Intriguing data from Chaing Mai University in Thailand continuing the theme that interdisciplinary teams dedicated to limb salvage reduce costs and improve quality of life amongst people with diabetes.
A multidisciplinary diabetic foot protocol at chiang mai university hospital: cost and quality of life.
Faculty of Medicine, Chiang Mai University, Chiang Mai,Thailand. email@example.com.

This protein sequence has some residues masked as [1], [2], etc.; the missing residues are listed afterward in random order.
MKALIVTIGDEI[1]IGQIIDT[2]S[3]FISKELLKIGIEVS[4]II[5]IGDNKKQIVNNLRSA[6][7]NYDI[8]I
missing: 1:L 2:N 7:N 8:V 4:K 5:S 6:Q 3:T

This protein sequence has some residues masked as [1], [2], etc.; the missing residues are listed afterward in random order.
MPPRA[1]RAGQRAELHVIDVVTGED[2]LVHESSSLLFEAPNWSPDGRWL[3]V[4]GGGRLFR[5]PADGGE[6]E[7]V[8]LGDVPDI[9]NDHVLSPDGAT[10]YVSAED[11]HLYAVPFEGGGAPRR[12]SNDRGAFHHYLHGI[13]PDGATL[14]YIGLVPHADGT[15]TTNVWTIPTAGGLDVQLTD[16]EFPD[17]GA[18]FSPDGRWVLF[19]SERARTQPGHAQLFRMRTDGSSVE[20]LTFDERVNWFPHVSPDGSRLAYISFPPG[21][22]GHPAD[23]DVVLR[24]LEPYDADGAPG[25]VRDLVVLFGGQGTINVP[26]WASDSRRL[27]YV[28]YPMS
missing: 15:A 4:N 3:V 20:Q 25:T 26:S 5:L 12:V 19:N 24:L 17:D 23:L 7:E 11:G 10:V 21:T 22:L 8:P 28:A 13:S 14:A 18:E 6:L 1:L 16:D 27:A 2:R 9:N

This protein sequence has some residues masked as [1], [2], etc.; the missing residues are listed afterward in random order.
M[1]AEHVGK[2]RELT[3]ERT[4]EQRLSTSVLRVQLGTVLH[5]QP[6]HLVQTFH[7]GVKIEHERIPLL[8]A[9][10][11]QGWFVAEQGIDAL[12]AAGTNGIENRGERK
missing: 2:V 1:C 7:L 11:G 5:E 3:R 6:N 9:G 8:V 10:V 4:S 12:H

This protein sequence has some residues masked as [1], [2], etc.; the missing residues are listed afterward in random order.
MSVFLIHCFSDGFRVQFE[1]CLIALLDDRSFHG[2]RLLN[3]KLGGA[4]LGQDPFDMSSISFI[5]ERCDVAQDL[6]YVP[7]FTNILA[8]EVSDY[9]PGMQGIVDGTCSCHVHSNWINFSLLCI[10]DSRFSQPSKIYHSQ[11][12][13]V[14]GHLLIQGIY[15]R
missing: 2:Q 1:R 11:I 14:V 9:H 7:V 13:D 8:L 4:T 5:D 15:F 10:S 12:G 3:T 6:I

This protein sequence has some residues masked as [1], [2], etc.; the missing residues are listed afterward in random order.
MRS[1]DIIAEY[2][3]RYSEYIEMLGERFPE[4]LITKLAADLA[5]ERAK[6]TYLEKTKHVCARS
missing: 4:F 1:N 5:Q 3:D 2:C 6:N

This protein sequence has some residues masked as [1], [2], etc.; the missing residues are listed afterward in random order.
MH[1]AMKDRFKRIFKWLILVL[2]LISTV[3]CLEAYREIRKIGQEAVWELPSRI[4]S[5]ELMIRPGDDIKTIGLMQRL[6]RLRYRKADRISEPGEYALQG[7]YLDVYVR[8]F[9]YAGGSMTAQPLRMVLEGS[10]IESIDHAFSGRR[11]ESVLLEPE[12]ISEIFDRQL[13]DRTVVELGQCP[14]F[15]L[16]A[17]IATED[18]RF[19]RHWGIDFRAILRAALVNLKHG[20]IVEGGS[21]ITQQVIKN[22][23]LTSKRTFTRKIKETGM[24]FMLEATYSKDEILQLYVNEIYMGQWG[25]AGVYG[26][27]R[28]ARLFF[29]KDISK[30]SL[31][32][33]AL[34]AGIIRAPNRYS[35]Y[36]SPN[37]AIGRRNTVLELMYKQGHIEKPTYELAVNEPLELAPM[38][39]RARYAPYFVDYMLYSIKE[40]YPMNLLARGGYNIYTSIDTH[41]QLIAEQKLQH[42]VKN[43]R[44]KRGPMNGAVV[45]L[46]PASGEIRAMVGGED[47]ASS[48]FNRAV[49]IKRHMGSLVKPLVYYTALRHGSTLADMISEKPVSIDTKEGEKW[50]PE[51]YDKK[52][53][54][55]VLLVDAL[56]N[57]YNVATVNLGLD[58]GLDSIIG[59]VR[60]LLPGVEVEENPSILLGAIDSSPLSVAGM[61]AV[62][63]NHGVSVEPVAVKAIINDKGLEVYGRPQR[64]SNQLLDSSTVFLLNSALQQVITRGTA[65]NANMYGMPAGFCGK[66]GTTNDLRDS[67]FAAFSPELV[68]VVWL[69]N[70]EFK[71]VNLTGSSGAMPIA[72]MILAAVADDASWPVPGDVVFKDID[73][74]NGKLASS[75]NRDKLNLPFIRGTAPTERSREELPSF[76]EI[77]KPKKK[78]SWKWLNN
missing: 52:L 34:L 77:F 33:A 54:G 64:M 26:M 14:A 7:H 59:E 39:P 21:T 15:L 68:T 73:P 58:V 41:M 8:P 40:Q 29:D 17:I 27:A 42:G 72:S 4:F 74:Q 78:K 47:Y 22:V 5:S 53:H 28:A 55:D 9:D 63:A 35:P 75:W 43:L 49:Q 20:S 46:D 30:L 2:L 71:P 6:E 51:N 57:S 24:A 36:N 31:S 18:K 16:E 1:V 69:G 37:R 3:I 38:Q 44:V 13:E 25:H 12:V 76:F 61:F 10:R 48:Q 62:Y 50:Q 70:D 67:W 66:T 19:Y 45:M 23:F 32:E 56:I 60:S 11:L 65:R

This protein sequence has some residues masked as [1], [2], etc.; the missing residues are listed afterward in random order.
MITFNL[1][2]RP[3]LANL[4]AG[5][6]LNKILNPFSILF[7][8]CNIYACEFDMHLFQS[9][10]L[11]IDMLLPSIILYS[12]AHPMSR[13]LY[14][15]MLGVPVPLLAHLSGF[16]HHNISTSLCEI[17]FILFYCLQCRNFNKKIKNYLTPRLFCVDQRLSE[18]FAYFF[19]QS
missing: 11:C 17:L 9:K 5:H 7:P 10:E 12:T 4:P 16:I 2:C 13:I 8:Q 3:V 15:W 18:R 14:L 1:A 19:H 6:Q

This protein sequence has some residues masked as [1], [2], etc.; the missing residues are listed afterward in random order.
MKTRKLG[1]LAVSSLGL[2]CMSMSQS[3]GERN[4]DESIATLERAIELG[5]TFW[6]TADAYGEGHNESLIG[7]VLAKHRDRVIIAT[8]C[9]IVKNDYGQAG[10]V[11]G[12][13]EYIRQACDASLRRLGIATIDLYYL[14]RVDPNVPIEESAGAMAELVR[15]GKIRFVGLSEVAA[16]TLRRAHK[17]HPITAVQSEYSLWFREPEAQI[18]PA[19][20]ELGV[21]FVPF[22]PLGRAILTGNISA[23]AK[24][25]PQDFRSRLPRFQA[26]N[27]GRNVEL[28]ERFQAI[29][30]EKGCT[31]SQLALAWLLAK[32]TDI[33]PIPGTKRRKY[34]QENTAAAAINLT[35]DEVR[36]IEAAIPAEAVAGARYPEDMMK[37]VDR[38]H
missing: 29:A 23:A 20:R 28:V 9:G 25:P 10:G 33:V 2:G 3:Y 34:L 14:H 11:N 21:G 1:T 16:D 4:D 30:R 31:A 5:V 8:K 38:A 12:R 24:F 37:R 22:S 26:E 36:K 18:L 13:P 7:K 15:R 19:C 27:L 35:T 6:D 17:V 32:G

The consensus is that a multidisciplinary approach for patients with diabetic foot ulcer is effective in reducing the number of leg amputations. Concern remains, however, about cost and health-related quality of life issues. From August 2005 to March 2007, a multidisciplinary diabetic foot protocol (DFP) was used at the authors’ teaching hospital.There were devices to reduce pressure on the foot.After healing, there were custom-fabricated orthoses and footwear, and monitoring of progress in ambulation. All subjects were educated about diabetic foot disease and its complications and prevention.They were also instructed to call and visit the hospital if there were any signs of new lesions.This study compared responses to the short form 36 questionnaires (SF-36) about health-related quality of life and the cost of medical care for patients receiving DFP care from August 2005 to March 2007 and those who had standard care from August 2003 to July 2005.There were 56 and 40 diabetic foot ulcer patients on DFP and standard care packages, respectively. Their gender distribution and mean age were similar. The average total cost of DFP patients was significantly lower than that for standard care patients ($1127.02 and $1824.58, respectively, P = .02). DFP patients had significantly higher scores on the SF-36 for both the physical and mental health dimensions than standard care patients. It was concluded that DFP was less expensive and gave patients a better quality of life, compared to standard care. On the basis of this finding, DFP should be used by every hospital to improve outcomes for patients with diabetic foot ulcer.